If you're going to invest in the high-risk, high-reward stakes of heart drugs, you've got to be ready for the crashes. Merck's (NYSE: MRK) investors found that out the hard way yesterday, when its shares fell nearly 7% after the company announced that one of its most promising pipeline drugs, vorapaxar, might be a dud.

On the recommendation of the Data and Safety Monitoring Board overseeing the two clinical studies that Merck is conducting with vorapaxar, one of them -- codenamed Tracer -- is being stopped, and another trial called TRA-2P will be scaled back to exclude patients who have previously had a stroke.

Merck didn't say exactly why the trials were being stopped, but many people -- this Fool included -- think excessive bleeding is the likely culprit. Bleeding is often a problem with these anticlotting agents because it's hard to hit the small window where you keep a clot from forming but don't go too far and cause bleeding.

Even if a reduction in heart attacks by vorapaxar makes up for the increased bleeding, doctors might not prescribe it. Eli Lilly's (NYSE: LLY) Effient has had a horrible time competing with Bristol-Myers Squibb (NYSE: BMY) and sanofi-aventis' (NYSE: SNY) Plavix, likely because of increased bleeding seen in clinical trials.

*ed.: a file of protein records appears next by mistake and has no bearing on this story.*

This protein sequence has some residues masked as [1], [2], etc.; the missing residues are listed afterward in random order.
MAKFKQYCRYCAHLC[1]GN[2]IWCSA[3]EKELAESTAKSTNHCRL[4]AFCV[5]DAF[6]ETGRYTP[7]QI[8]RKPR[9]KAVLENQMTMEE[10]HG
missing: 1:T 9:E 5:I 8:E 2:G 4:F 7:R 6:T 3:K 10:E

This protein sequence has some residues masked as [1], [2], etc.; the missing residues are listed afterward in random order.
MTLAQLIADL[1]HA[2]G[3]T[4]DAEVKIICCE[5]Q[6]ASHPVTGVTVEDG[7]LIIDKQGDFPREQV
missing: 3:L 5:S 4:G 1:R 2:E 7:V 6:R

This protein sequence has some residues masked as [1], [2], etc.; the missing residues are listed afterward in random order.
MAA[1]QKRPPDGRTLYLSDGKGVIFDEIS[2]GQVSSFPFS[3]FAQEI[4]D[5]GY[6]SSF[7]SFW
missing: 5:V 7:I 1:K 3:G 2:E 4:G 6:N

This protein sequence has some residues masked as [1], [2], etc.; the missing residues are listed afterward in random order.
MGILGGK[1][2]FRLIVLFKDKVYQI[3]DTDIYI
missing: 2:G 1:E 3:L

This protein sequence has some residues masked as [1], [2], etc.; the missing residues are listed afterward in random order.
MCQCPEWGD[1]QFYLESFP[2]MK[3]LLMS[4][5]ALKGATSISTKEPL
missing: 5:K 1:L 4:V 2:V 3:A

The knockdown yesterday was well deserved. Merck -- and Schering-Plough, before Merck bought it -- spent a lot of money on vorapaxar in hopes of it becoming a multibillion-dollar drug. That seems unlikely at this point.

But the loss isn't a complete knockout for Merck, either. Investing in heart drugs, which require large clinical trials, may be risky, but Merck has a decent pipeline of drugs. If it can get a hit, especially for a drug such as odanacatib in the large osteoporosis market, Merck's shares could be headed in the other direction.

Welcome to pharma investing. It isn't just about the dividend.

This article represents the opinion of the writer, who may disagree with the “official” recommendation position of a Motley Fool premium advisory service. We’re motley! Questioning an investing thesis -- even one of our own -- helps us all think critically about investing and make decisions that help us become smarter, happier, and richer.